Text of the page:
What’s the best way for progressive Texans to get involved with your campaign?
If progressive Texans live in House District 47, they can volunteer to block walk in their neighborhoods, talk to voters about the race, my platform, and Paul Workman’s voting record. Email me at Ana.Jordan@AnaforTx47.com to sign up. Progressive Texans in the district, and across Texas, can also donate to the campaign at www.AnaforTX47.com, or send a check to: Ana Jordan Campaign, P.O. Box 90301, Austin, Texas 78709; “like” and share our Facebook Page; follow me on Twitter; and help spread the message about gerrymandering.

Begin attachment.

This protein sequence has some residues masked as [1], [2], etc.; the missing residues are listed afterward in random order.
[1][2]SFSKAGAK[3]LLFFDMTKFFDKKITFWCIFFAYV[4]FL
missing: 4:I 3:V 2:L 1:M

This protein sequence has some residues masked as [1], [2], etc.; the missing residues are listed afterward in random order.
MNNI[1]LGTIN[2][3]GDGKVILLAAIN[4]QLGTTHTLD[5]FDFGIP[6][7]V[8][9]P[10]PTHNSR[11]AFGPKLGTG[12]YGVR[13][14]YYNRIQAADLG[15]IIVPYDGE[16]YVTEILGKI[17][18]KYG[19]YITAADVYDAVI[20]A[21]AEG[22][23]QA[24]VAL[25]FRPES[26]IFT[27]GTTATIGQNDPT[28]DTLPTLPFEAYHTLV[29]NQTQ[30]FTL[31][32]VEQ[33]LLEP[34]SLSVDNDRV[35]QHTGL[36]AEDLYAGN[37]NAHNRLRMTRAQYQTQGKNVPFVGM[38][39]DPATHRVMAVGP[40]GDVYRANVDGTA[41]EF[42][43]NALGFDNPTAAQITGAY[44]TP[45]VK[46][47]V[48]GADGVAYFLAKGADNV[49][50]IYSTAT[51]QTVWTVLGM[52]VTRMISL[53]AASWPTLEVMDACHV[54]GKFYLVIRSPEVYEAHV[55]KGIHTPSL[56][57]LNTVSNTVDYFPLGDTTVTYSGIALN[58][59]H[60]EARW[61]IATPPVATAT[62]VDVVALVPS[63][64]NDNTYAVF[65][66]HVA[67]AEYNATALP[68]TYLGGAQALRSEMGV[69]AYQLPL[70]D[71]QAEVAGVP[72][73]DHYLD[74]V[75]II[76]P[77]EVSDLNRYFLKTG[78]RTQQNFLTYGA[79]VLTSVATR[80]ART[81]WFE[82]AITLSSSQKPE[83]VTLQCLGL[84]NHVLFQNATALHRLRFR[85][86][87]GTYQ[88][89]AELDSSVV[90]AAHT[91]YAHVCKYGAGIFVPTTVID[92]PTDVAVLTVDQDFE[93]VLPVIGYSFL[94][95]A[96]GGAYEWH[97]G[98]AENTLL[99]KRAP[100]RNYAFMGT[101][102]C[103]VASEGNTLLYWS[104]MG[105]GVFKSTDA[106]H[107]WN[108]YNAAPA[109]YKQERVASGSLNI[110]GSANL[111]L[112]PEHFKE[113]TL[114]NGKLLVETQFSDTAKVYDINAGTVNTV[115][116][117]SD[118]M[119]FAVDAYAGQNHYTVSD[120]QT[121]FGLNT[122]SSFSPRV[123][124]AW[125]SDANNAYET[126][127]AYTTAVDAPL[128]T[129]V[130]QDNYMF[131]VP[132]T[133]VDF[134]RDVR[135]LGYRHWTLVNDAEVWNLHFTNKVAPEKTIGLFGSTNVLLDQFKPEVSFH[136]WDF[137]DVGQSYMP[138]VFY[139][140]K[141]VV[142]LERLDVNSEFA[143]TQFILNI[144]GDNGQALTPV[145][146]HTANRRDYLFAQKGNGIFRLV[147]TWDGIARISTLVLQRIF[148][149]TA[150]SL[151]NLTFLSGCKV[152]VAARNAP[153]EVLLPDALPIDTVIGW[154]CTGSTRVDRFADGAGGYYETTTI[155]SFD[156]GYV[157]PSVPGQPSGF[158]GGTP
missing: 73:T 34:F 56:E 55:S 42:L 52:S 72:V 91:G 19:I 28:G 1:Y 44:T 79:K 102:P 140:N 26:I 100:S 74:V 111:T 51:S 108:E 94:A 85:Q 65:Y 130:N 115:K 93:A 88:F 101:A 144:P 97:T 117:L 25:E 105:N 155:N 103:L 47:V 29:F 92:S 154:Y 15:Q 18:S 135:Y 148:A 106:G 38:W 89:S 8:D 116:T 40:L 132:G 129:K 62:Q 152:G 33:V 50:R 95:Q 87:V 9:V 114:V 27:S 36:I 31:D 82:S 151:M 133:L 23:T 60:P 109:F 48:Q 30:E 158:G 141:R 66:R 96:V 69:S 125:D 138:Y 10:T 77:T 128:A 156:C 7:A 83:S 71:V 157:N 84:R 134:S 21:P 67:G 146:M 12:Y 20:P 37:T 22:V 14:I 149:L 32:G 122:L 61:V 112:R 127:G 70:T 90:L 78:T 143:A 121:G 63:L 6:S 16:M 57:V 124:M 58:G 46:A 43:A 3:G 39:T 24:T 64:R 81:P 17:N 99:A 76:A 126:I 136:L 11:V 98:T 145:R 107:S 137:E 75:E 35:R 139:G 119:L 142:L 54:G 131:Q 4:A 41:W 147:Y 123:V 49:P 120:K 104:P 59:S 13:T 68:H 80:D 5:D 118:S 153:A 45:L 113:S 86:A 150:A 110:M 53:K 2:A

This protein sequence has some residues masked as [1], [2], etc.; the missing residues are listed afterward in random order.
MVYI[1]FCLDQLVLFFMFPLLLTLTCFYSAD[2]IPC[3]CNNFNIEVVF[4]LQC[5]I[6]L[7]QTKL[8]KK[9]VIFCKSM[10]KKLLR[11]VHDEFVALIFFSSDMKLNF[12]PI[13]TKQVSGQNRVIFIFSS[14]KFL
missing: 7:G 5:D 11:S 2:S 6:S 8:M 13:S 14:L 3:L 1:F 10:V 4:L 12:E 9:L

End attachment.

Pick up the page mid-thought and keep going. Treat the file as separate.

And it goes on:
Is there anything else you’d like our readers to know about the HD 47 race?
Experts say gerrymandered district lines have a shelf life of about six years. If that’s true, coupled with the nature of this presidential election, we have a real chance of taking the first step toward eliminating partisan redistricting, i.e. electing a candidate who has made redistricting reform a priority. It is important that voters understand the urgency to get this done. Any inroads we have made in this district, or other districts with similar circumstances, will likely be wiped out during the next redistricting cycle, which is set to begin in 2020. Other states have been able to rid themselves of partisan gerrymandering by popular referendums. If Texas voters only vote for candidates who promise to vote for redistricting reform, we can get it done too.